Morillon noted that Asia Pacific has committed unevenly to the phase-out of coal and been inconsistent in implementing low carbon technologies. “This makes for a case of two steps forwards, one step backwards,” he said.
While some Asian countries, such as Korea, Vietnam, Indonesia and Singapore, committed to phase out coal at the COP26 climate talks last year, others — China and India — did not. Asia Pacific consumes 80 per cent of the world’s coal, the most polluting fossil fuel.
Edgare Kerkwijk, managing director of Urban Renewables, a Singapore-based energy investment firm, said net-zero commitments may have given a misleading impression of climate action in the region. “The actual implementation of these commitments is still far behind what needs to be done,” he said.
A March study by the United Nations found that action that Asia-Pacific has taken to reduce carbon emissions has regressed significantly, since the launch of the UN Sustainable Development Goals (SDGs) in 2015.
The latest warning from UN head António Guterres — that it is “now or never” to limit global warming — and a report on the worsening effects of global heating from the Intergovernmental Panel on Climate Change have not received the media attention they deserve in Asia, Kerkwijk added.
Christophe Inglin, managing director of Singapore-based solar power firm Energetix, said government pledges to reduce emissions per dollar of gross domestic product (GDP) rather than absolute emissions may have also given a misleading impression of emissions cuts in Asia.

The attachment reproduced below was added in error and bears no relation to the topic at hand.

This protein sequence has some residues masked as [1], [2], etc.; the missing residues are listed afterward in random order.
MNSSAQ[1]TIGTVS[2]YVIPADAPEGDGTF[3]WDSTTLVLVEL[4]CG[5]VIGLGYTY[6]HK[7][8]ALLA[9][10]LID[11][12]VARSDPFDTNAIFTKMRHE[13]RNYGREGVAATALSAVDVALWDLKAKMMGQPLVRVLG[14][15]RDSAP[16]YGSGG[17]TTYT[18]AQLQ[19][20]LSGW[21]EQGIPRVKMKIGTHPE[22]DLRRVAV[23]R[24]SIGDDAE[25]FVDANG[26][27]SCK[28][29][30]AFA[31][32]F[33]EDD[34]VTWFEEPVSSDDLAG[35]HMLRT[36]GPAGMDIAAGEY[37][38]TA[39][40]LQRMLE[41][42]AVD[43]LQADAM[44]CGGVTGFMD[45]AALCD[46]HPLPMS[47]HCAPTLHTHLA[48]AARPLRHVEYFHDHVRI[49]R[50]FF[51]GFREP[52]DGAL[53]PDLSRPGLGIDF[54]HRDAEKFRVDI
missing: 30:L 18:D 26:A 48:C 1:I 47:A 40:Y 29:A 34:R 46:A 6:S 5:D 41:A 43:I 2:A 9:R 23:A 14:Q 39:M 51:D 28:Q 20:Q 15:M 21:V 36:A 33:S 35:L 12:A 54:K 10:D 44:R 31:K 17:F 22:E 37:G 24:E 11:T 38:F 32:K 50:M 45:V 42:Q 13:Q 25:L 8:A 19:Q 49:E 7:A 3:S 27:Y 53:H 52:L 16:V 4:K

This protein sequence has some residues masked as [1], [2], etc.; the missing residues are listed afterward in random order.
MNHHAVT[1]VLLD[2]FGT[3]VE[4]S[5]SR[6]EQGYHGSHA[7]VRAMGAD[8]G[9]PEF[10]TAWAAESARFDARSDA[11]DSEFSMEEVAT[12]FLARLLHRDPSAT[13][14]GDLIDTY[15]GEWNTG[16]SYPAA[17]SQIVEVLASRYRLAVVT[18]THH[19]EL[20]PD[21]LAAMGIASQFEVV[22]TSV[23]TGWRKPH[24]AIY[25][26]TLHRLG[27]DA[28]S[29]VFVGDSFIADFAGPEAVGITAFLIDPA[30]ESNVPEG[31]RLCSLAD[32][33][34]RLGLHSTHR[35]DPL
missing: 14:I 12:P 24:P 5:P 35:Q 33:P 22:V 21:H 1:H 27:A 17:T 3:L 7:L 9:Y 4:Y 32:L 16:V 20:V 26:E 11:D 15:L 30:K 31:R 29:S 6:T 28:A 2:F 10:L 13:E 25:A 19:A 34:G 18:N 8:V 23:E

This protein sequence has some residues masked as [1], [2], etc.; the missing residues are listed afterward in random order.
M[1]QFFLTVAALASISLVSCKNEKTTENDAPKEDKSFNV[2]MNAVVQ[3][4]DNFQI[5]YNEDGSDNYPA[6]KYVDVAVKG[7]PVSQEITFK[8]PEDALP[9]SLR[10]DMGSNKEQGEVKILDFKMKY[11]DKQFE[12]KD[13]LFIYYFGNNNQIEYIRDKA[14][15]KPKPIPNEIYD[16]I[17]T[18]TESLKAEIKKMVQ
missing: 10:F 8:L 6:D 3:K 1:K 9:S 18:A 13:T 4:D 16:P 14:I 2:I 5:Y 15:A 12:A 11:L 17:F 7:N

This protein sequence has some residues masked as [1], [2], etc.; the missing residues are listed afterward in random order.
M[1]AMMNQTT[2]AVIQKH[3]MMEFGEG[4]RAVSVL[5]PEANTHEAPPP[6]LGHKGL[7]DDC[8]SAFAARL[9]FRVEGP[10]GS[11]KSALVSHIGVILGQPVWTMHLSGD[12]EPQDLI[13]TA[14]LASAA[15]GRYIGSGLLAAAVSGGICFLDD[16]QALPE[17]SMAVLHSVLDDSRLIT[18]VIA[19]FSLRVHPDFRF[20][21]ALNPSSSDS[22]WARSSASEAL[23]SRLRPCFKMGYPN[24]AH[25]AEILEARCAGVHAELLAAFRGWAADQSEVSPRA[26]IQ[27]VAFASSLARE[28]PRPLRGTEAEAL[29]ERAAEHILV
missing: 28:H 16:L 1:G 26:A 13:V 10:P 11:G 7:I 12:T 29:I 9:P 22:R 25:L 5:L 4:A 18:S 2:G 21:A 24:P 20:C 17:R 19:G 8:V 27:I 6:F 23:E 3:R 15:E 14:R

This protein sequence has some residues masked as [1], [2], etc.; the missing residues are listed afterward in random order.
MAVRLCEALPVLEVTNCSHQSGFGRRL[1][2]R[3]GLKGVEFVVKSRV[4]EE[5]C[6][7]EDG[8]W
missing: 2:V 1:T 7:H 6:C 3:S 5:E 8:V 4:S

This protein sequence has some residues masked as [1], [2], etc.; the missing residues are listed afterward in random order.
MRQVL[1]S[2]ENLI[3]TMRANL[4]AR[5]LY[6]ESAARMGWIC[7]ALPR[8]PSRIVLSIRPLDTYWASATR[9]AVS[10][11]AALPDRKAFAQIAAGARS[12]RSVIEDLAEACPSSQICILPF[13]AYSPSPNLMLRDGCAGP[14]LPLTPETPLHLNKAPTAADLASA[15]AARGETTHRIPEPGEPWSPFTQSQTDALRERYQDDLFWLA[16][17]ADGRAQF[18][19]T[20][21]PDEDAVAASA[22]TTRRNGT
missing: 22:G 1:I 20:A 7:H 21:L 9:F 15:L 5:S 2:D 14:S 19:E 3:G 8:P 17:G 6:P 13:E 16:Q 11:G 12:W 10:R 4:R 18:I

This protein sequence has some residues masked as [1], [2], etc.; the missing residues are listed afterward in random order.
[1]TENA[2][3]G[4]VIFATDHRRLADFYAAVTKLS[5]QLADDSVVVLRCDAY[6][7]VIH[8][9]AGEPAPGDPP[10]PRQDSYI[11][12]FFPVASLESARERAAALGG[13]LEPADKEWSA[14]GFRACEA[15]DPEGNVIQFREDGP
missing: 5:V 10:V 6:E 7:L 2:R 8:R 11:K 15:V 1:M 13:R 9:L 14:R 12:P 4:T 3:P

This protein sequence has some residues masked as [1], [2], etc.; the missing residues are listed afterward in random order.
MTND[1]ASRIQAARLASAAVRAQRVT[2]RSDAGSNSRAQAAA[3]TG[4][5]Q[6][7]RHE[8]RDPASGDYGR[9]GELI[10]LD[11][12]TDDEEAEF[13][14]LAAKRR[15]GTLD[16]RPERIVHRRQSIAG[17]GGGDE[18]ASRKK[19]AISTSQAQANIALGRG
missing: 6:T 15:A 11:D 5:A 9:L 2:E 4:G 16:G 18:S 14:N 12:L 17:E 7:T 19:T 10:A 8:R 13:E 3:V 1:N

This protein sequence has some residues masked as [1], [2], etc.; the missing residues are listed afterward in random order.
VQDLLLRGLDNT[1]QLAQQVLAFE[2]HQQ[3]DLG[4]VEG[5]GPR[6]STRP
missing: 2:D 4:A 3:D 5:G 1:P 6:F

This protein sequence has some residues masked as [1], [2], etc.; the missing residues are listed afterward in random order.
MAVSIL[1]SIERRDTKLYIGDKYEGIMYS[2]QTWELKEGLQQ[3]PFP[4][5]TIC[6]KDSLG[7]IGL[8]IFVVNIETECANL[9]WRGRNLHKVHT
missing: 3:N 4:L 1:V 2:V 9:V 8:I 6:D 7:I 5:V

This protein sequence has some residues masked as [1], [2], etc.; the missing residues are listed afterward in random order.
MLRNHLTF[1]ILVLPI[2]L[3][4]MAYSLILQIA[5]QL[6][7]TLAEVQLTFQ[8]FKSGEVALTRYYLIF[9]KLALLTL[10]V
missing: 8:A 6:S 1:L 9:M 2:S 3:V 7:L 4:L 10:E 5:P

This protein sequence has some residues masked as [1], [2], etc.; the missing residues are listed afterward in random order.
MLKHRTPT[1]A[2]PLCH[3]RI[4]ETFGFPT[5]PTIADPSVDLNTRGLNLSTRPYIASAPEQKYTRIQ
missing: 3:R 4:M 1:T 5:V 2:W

“Reducing emissions per dollar of GDP [as countries such as Malaysia and Thailand have pledged to] is debatably an improvement in efficiency, but we can also achieve this by transitioning from energy intensive manufacturing sectors to less energy intensive service sectors,” he noted.
The priorities and roadblocks of Asia’s transition
The Energy Transition Readiness Index found that energy executives believe the expansion of renewables and the decarbonisation of industry are the top two priorities for the energy transition in Asia, while solutions such as carbon capture and storage technologies were rated as low priority.
Kerkwijk agreed that policy was a key factor for the energy transition in Asia, particularly for the uptake of renewable energy. A “fair, level playing field” is needed for renewables, which are still held back by restricted access to the grid and heavily subsidised fossil fuels, he said.
Funding for renewables is abundant, but the viability of renewables projects remains an issue, Kerkwijk added.
Inglin commented that while Asia Pacific has been less enthusiastic at subsidising renewables compared with earlier adopters like the European Union, Japan and the United States, “enthusiasm for renewables is picking up.”
“People are realising that it now makes economic sense and they can save serious money by installing renewables. The global surge in fossil fuel prices has helped to wake people up [to clean energy],” he said.